22 November 2014, Writing Ideas - New Novel, part 226, more Other Plots, Methods of Revelation How to Develop Storyline, Rising Action
Announcement: My new novels should be available from any webseller or can be ordered from any brick and mortar bookstore. Information can be found at www.ancientlight.com. Check out my novels--I think you'll really enjoy them.
Introduction: I wrote the novel Aksinya: Enchantment and the Daemon. This was my 21st novel and through this blog, I gave you the entire novel in installments that included commentary on the writing. In the commentary, in addition to other general information on writing, I explained, how the novel was constructed, the metaphors and symbols in it, the writing techniques and tricks I used, and the way I built the scenes. You can look back through this blog and read the entire novel beginning with http://www.pilotlion.blogspot.com/2010/10/new-novel-part-3-girl-and-demon.html.
I'm using this novel as an example of how I produce, market, and eventually (we hope) get a novel published. I'll keep you informed along the way.
The four plus one basic rules I employ when writing:
1. Don't confuse your readers.
2. Entertain your readers.
3. Ground your readers in the writing.
4. Don't show (or tell) everything.
5. Immerse yourself in the world of your writing.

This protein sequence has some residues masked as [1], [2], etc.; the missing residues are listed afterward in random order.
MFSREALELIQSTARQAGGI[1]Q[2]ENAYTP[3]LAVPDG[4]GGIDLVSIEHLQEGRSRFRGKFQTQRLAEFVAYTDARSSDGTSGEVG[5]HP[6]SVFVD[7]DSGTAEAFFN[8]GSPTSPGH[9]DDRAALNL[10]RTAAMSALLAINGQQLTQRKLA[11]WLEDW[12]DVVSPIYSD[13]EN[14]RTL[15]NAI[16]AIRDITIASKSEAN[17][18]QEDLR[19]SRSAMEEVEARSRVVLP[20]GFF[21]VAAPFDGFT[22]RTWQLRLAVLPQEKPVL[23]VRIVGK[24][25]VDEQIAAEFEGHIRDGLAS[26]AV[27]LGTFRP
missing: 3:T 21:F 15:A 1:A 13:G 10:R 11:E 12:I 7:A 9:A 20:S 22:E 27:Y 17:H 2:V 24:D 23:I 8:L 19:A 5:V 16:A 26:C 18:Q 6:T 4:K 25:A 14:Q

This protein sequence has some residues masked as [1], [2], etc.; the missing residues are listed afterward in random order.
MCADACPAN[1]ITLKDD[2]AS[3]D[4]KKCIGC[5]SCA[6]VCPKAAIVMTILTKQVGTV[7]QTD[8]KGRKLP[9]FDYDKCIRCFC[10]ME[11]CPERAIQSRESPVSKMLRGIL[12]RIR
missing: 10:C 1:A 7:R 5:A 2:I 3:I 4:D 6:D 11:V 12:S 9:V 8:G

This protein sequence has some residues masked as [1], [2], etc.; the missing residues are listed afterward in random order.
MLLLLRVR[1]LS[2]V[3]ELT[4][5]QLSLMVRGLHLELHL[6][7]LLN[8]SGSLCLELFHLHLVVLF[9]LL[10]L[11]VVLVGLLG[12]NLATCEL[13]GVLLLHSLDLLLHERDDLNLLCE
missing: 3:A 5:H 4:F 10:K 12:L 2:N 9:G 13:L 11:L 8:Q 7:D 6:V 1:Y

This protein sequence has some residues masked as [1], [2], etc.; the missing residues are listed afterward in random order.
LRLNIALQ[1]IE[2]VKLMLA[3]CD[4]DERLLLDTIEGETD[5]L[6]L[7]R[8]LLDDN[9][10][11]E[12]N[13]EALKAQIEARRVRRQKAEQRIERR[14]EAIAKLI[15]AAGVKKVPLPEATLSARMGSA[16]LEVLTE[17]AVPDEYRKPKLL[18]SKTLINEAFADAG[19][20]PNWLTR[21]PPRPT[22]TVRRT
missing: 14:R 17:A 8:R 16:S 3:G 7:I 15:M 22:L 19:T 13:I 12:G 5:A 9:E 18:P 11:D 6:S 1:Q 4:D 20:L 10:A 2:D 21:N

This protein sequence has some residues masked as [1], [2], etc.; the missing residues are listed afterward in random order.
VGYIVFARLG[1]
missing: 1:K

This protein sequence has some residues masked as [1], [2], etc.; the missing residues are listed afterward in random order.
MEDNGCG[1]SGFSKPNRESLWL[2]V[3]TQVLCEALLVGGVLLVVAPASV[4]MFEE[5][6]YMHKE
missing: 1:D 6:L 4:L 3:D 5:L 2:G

All novels have five discrete parts:
1. The initial scene (the beginning)
2. The rising action
3. The climax
4. The falling action
5. The dénouement
The theme statement of my newest novel, Valeska, is this: An agent of the organization becomes involved with a vampire girl during a mission, she becomes dependent on the agent, and she is redeemed.
Here is my proposed cover for Valeska:
The basic novel is about character revelation. I noted yesterday, the focus of the plot, theme, and resolution of a balanced novel are all about character revelation. This is a very powerful method of writing a novel, but it isn't the only method of putting one together. You can have a mystery novel with a resolution (climax) of a mystery that has a slightly different theme. Usually the plot must match the resolution--it is possible to have a climax not be the climax of the plot, but that is never a good idea.
An example of a novel where the plot, theme, and resolution might not match up is in a modern romance novel. The plot of the novel might revolve around the protagonist and the protagonist's helper (or the antagonist), but "love" could be the theme and the plot be about something else entirely. This isn't that uncommon in many romance movies (chick flicks). The movie or novel is about a man (or woman) in conflict somehow (business dealings, school, the government)--that is the plot. The theme is about the man and woman getting together and falling in love. The plot resolution is about solving the business, school, government problem while the theme resolution is about the couple falling in love. This split between the theme and plot resolution isn't as uncommon as you might imagine--just look for it.
I'd recommend that in your novel writing you keep the plot, theme, and resolution similar. Because I gave you the novel Valska, I'll mention it. The plot and theme of Valeska are both very similar. The plot is about overcoming a demon, while the theme is about overcoming internal demons. Similar, but not the same. There is a separate theme and plot resolution (climax), but both are similar in effect (not the events). This is one method of brining the plot and theme together. I'll look at more methods.
For more information, you can visit my author site http://www.ldalford.com/, and my individual novel websites: